The Great Gatsby [2013] ★★★


Months before its release, everyone was already talking about Baz Luhrmann’s “The Great Gatsby”. So expectations were high, perhaps a bit too high. Early reviews however have been inordinately pissy and there’s no doubt that the movie is too long at 142 minutes, too reliant on its own visual experience in the first half hour and too packed with songs. Which is, of course, the point. Luhrmann is using the music of one century to comment on another (if you’ve seen “Moulin Rouge” you’ll know exactly what I mean). Hearing Beyonce, Florence + the Machine and The xx in a movie set in the 1920’s is certainly unusual. And if you’re longing to hear Lana Del Rey’s “Young and Beautiful”, this is your movie.  Luhrmann’s technique is flamboyantly operatic. Which is one of the movie’s problems at first. The good news is that when Luhrmann does connect with key moments in the script, he makes magic. Casting Leonardo DiCaprio to play Gatsby was certainly a challenge. That said, DiCaprio gives a solid, ready-to-rock performance. He and Tobey Maguire delight in the scene where Gatsby is finally about to meet the woman of his dream again, Daisy, played by Carey Mulligan. Daisy is married to Tom Buchanan (Joel Edgerton) and the tension between these three characters is the backbone of the story.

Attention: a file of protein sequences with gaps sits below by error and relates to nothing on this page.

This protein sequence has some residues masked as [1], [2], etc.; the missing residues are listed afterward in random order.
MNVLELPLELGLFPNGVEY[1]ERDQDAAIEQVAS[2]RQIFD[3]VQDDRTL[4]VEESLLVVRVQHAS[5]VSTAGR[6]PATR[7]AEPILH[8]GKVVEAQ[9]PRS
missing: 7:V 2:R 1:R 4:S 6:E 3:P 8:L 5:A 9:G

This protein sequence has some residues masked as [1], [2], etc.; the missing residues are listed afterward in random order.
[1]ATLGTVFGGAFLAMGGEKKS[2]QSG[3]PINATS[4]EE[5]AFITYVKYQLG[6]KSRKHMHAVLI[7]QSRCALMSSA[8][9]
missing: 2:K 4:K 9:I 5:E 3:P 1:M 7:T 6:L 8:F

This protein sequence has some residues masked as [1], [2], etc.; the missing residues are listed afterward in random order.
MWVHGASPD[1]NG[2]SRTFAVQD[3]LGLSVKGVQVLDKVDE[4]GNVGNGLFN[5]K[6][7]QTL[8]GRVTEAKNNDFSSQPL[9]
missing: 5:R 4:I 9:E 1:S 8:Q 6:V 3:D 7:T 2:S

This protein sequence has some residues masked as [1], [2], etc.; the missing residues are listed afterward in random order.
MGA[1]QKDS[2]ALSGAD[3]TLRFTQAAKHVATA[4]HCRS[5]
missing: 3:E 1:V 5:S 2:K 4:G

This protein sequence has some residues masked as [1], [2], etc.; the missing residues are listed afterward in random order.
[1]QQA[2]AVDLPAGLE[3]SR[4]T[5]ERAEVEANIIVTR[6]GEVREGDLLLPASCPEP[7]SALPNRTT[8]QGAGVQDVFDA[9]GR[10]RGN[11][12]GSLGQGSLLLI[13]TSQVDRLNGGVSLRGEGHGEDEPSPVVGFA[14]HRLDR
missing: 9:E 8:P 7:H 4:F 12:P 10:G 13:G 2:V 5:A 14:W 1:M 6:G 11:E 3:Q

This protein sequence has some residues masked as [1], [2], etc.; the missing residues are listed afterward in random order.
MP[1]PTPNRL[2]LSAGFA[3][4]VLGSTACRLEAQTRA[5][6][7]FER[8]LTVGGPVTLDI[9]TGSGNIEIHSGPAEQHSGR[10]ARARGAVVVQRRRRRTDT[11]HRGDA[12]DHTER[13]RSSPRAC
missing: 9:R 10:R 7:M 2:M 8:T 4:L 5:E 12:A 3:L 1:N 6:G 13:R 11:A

Luhrmann’s films are noted for their beauty, and this one is no exception. Cinematographer Simon Duggan has shot an idealized New York that makes you want to travel back in time right now. The locations have been chosen with great care; the costumes and settings are beautiful but they are rendered in 3-D, a needless approach that left me and the audience with a headache by the time it was over. What’s more, purists will probably object to abridgments of the book.  And I suspect that no screen adaptation could ever completely satisfy these purists. That said, Luhrmann’s vision is nothing short of impressive here. He has reanimated a classic for a new generation, letting “The Great Gatsby” resonate with terror and tenderness. And much like its central character, it’s a major struggle at first. But when it flies, there’s no resisting it. Good job, old sport.

Rating: 3/4

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